Training To Mine Zinc

Training To Mine Zinc

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Some 2,500 feet below the earth's surface, a mine trainer is teaching two veterans and a local 19 year old how to scale, which is prying loose rock from the mine shaft.

“If they make it through the first week of scaling, then they are probably going to stay with us. It's hard, but I tell them it's the hardest job they will ever love,” said Darrel Johnson, mine trainer.

The Empire State Mine in Gouverneur's training program was funded by $330,000 from the New York Power Authority and an additional $50,000 from the Workforce Development Institute.

It exclusively trains locals and veterans, like Alex Arbogast, a 28 year old Fine resident who had trouble finding work after he left his job as a helicopter mechanic at Fort Drum in 2011.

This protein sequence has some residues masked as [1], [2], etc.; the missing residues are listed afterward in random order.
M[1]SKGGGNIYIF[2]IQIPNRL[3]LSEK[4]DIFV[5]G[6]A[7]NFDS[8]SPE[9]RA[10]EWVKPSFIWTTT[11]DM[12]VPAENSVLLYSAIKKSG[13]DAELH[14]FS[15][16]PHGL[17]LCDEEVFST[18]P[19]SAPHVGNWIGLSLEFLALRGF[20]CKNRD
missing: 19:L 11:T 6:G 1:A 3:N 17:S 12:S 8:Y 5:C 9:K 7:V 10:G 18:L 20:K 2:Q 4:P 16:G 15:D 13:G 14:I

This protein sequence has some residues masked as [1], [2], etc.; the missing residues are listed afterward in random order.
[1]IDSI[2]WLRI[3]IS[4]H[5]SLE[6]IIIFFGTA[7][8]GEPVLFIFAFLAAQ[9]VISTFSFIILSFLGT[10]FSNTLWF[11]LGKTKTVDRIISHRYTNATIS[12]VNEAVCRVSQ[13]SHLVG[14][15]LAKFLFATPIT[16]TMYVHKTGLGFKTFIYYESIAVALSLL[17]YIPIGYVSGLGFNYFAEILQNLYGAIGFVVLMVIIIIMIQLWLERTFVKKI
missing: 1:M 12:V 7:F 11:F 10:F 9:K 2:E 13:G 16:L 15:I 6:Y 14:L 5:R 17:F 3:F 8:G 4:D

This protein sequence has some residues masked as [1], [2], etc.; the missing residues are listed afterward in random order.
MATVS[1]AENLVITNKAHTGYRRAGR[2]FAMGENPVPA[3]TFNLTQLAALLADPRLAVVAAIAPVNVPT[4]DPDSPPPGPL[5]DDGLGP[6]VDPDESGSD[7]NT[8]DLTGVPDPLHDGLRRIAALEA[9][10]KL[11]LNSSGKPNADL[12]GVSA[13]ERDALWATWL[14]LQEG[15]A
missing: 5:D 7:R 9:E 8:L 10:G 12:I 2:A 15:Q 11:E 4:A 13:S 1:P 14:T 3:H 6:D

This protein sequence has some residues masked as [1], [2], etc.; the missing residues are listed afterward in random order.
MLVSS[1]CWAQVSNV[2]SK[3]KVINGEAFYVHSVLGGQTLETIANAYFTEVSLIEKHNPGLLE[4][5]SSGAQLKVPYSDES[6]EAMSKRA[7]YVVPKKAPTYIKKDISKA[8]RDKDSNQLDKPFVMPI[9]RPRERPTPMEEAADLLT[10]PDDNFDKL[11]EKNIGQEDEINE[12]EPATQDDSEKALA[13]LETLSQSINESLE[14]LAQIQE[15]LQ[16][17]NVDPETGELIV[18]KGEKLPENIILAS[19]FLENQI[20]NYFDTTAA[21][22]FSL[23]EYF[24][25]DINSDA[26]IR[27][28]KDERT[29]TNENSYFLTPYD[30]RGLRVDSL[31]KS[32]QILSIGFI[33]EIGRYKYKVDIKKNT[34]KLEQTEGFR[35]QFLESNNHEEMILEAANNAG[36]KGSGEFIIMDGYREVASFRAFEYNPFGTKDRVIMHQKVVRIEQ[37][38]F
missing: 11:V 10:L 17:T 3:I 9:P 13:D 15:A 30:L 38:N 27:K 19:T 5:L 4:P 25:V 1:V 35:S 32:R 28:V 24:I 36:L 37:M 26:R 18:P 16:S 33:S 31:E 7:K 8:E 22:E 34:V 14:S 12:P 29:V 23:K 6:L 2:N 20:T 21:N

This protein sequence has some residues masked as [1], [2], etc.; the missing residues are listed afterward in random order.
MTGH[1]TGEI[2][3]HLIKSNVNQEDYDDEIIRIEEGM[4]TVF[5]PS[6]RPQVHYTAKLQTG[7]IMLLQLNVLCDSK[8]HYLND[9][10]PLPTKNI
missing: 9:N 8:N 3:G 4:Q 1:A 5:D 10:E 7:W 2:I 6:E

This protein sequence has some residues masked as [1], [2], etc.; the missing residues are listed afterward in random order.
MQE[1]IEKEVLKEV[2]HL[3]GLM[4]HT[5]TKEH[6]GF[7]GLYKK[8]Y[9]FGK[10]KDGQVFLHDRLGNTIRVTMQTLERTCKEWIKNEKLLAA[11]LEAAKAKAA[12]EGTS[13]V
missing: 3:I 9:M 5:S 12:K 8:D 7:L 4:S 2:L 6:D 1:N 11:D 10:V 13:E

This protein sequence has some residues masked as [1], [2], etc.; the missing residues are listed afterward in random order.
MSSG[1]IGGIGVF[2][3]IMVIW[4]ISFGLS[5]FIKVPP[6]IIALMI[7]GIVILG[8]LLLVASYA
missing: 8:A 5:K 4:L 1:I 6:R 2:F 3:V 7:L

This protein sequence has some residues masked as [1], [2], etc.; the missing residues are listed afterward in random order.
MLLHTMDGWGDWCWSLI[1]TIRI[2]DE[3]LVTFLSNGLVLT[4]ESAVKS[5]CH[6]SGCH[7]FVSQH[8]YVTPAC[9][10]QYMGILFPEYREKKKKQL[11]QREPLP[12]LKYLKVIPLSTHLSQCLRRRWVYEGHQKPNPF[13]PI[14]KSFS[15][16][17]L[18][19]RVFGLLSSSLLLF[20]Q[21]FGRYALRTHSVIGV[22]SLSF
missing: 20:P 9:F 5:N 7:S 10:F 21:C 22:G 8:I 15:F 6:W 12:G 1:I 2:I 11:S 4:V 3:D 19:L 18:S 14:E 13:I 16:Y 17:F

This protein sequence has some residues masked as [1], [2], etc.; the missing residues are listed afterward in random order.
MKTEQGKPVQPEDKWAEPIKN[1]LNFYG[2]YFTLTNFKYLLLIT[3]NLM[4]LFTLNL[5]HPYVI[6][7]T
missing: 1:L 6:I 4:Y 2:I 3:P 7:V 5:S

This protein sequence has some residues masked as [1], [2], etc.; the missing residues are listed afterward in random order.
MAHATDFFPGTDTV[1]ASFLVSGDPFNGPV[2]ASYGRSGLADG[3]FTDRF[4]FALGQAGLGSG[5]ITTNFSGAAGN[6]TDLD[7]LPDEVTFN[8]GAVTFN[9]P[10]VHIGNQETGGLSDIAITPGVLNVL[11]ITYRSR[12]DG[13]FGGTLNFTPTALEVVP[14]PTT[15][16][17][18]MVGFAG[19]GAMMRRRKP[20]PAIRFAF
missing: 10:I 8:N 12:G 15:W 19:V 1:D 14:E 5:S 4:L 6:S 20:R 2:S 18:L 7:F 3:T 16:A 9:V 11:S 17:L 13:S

“It was difficult finding work but you did what you could. I'm glad that they give people the chance. You know nothing and they are willing to teach you,” said Arbogast.

Seven trainees have no experience mining. But once they complete 13 weeks of training, they’re on the team. They’ll make $18 an hour plus bonuses. They’re mining zinc, which you can find in a lot of things, including your daily vitamin.

800 tons of zinc filled rock is removed from the mine every day, and by the end of the year, Empire State Mines hopes to have 60 new employees complete their training program.

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